Robotic baby wrist simulator. From left to right: 3D CAD model of mechanical components of robot, CAD model of assembled components, picture of actual robot showing silicone covering hand and arm to create a more realistic feel.

Figure 4

Feedback screen for the haptic training program. Images of the babies were shown to participants to indicate which baby the robot was behaving like. During the training phase participants were given knowledge of results in the form of a light indicating if the previous trial was: too soft, too hard, or good with a yellow, red, or green circle shown, respectively. The large number is a counter that indicated which trial number the participant had just completed.

Figure 5

Pressure-wrist angle curves. The first three graphs show each group’s pressure versus angle curves for each nurse, infant, and wrist within that group, where group 1 has the youngest infants (gestational ages for group 1: 30–33 weeks, group 2: 34–37 weeks, and group 3: 38–41 weeks). The dashed line is the mean curve for all the curves in that group. The fourth graph shows only the mean curves.

Figure 6

Average maximum (flexion) and minimum (extension) stretching pressure applied to the infant wrist, as a function of infant group (i.e., infant age). Nurse 1 is denoted with an x and nurse 2 with an o. Pressure depended significantly on infant age (ANOVA, linear contrast, p<0.02). The bars show 1 standard deviation across infants (three in each group) and wrists (left, right).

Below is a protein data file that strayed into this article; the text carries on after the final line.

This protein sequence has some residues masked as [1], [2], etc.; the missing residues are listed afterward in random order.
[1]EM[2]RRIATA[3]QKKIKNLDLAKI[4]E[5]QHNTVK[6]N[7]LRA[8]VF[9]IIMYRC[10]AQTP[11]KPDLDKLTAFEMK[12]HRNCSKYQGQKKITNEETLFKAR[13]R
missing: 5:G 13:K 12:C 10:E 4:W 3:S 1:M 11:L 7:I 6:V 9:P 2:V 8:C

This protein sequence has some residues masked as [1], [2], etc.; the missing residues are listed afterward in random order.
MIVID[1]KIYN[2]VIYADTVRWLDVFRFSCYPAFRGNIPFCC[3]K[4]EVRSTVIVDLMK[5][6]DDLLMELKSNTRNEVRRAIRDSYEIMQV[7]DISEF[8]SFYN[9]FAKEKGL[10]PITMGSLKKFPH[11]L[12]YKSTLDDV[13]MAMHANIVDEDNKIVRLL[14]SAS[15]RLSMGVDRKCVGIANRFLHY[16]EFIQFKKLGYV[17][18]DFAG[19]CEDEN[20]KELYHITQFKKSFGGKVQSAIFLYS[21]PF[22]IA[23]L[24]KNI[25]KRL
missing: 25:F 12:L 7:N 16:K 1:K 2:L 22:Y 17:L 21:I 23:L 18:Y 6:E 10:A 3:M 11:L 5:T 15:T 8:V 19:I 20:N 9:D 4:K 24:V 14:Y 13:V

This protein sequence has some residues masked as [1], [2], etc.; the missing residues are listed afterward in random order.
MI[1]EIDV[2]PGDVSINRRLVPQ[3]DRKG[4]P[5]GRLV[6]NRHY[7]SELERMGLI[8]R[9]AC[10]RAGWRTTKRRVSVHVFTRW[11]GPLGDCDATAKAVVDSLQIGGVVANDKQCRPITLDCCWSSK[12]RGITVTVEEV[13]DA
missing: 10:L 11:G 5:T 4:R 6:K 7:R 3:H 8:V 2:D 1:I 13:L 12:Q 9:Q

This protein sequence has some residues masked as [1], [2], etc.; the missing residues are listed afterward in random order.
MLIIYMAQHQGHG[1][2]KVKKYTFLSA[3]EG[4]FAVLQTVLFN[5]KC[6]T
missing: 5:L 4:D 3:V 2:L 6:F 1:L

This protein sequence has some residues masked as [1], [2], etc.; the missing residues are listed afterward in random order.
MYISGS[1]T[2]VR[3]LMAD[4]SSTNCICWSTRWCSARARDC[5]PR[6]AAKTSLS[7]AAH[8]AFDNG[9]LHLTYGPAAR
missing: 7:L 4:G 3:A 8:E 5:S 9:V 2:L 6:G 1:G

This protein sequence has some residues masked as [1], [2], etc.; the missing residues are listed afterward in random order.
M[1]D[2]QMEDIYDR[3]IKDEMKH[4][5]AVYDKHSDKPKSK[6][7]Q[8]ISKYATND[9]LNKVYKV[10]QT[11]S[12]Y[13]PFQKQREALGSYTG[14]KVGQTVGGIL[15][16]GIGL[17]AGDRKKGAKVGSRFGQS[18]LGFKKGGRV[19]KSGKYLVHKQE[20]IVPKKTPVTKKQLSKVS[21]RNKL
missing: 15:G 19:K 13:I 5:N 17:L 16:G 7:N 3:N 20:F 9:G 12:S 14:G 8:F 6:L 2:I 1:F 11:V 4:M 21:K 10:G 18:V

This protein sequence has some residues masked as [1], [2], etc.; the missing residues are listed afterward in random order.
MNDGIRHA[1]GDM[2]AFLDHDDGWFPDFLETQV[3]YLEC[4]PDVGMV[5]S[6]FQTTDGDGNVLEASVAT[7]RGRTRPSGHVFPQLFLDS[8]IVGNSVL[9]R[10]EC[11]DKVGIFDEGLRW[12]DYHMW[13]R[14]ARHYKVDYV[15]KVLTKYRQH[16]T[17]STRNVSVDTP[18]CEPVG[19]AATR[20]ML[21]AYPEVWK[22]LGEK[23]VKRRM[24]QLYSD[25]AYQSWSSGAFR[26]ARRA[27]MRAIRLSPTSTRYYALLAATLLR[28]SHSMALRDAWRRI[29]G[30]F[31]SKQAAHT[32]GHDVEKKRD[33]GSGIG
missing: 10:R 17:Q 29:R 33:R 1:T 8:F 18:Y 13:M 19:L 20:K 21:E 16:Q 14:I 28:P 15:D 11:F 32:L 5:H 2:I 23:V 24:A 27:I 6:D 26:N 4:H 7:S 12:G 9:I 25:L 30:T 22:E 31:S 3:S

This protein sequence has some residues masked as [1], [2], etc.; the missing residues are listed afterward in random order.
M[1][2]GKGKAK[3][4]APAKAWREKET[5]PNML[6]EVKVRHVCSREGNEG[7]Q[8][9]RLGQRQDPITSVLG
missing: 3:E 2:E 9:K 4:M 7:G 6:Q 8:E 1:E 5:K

Figure 7

Left: mean pressure matching error. The mean pressure error across participants during the baseline, short-term retention test, and long-term retention test with bars used to denote the standard deviation of the force error across participants. Right: mean of the absolute pressure matching error. Averages of absolute value of error and with error bars to indicate one standard deviation. Participants showed significant improvement as a result of training.

Figure 8

Variability of pressure matching error. Standard deviation of error averaged across all participants and all babies. Error bars indicate one standard deviation of the individual standard deviations. Significant reduction (p=0.01) of the average standard deviation from baseline to retention test indicates that participants became more consistent at applying the desired pressure with training.

Figure 9

Actual pressure versus target pressure. These plots show each participant’s average pressure applied to each infant (open circles) and the mean of all participants’ average pressure for each infant (filled circles near regression lines) versus the target pressure for each infant.